As the 2012 Democratic National Convention concludes, l feel rejuvenated as a young, black female and reinvigorated to traverse the country to engage voters as part of the National Action Network’s national voter tour.
The testimonies from such a diverse array of speakers instilled hope in me that it is really resonating that our vote is our voice. Now it is time to roll up our sleeves and hit the streets because the key to a win for President Barack Obama is going to be strengthening coalitions and pounding of the pavement to energize voters.
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One speaker moved me when he said: “My family’s story isn’t special.” “What’s special is the America that makes our story possible. Ours is a nation like no other, a place where great journeys can be made in a single generation. No matter who you are or where you come from, the path is always forward.”
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Those were the words of San Antonio Mayor Julian Castro who not only summarized what many of us live, breathe and feel every day; he likely inspired others who could probably use a little extra push every now and then. Many compared Castro’s words to that of President Obama in 2004. I like to think of it as the Black/Brown coalition to keep moving us forward.
This week, we watched as political figures, advocates and entertainers hit the stage delivering support for President Obama and the Democratic Party. They rallied their troops, gave moving speeches and got all of us excited about the upcoming election. But what they also proved was that our similarities were far greater than our differences.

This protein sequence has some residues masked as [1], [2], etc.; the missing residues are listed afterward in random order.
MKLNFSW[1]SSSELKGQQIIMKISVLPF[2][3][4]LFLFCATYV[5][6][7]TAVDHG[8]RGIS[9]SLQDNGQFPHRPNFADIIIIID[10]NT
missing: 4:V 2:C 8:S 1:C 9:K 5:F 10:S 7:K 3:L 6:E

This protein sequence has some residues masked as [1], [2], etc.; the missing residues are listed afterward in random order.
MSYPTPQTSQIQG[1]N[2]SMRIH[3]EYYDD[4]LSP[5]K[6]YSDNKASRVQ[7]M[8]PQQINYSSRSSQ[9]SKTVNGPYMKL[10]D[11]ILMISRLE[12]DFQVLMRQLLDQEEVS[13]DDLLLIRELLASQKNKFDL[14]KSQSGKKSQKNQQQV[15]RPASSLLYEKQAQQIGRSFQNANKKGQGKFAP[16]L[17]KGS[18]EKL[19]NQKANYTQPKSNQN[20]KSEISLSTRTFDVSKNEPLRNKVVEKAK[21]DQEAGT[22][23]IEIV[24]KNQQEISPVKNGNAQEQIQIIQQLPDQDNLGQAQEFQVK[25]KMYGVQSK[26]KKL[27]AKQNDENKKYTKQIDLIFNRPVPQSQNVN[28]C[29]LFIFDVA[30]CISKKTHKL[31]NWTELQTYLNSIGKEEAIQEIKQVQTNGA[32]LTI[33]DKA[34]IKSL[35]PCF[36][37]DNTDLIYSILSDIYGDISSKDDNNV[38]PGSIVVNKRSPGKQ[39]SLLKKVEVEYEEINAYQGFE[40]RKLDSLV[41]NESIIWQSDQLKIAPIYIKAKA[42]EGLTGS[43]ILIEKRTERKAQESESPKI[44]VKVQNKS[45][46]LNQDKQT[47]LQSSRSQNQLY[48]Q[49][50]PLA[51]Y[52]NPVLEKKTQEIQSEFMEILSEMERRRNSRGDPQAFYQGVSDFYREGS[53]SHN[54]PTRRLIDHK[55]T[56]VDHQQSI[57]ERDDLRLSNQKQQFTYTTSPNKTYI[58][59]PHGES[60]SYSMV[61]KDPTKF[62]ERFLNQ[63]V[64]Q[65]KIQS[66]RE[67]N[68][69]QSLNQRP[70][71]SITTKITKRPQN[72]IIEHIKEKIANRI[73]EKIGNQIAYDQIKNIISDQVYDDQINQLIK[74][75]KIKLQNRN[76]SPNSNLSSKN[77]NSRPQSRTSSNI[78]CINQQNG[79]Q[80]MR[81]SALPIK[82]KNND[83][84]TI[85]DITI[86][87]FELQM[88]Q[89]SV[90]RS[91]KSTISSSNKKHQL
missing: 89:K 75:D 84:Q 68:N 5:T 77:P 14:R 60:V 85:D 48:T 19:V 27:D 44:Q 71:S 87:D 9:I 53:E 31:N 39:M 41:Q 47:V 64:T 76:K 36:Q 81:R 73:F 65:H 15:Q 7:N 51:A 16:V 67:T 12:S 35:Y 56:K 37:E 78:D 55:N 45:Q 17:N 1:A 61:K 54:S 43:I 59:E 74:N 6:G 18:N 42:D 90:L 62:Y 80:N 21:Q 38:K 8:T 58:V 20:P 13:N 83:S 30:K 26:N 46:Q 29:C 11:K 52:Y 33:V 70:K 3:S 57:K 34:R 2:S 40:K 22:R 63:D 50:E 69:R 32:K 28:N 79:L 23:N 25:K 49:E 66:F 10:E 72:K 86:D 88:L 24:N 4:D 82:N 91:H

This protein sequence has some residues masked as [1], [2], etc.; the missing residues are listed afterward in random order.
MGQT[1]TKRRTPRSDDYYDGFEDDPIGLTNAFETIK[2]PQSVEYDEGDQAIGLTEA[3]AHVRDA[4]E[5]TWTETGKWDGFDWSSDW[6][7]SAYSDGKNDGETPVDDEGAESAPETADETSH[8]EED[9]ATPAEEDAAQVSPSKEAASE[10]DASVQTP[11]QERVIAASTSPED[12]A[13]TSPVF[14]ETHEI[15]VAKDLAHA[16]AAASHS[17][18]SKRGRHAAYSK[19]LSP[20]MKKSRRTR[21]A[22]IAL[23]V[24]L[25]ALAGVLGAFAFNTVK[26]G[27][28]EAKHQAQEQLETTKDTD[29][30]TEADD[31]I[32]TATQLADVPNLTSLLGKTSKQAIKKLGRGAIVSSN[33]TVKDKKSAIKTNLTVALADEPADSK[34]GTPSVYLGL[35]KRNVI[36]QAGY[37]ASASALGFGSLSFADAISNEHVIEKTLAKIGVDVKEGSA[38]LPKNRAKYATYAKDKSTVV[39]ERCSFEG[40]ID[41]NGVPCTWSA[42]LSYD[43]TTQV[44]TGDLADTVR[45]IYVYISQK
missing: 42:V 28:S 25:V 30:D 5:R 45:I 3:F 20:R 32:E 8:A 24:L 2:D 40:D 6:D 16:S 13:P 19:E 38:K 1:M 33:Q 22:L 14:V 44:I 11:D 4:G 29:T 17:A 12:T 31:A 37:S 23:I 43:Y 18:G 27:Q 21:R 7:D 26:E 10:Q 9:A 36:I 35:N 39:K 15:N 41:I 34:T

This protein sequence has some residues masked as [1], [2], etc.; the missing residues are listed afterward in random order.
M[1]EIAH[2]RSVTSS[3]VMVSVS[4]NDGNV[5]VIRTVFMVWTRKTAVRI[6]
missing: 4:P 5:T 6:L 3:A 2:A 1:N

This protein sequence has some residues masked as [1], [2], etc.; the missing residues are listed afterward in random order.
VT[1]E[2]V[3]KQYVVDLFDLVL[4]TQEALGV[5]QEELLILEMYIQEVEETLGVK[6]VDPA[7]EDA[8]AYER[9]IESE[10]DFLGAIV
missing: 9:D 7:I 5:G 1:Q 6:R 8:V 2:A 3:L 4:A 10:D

In his speech, Castro pointed to his humble upbringing raised by a single mother, much like the President. He discussed the sacrifices of his family in order for him to make it to this point, much like the President did. And Castro made sure we all understood that America is a land of opportunity where no matter what our backgrounds, with hard work, we can advance. To me, his speech brought home what’s really at stake in this election.
On Thursday night, President Obama officially accepted his Party’s nomination for a second term. And while he was, of course, the main highlight of the week, the entire convention concentrated on the all-important idea of diversity. From African Americans, Latinos, Asians and plenty of women, the DNC proved that including folks that look like America is the right move. In less than two months we will all hit the polls to choose which way we go forward. Because so much of our collective future is riding on this election, we cannot afford to sit at home or miss the chance to participate in the process.
During this week’s DNC convention, we heard from just about everyone making the case for this President. But to me, what was more important was the show of unity on that stage in Charlotte. If we can truly organize, rally and support one another just as we did during this convention, then we can dictate what happens to us.
Just like the Black/Brown unity displayed at the DNC, we must all have some Black/Brown unity at the polls in order to win this election. The time for a Black/Brown coalition is now and the time to register Black/Brown voters is now.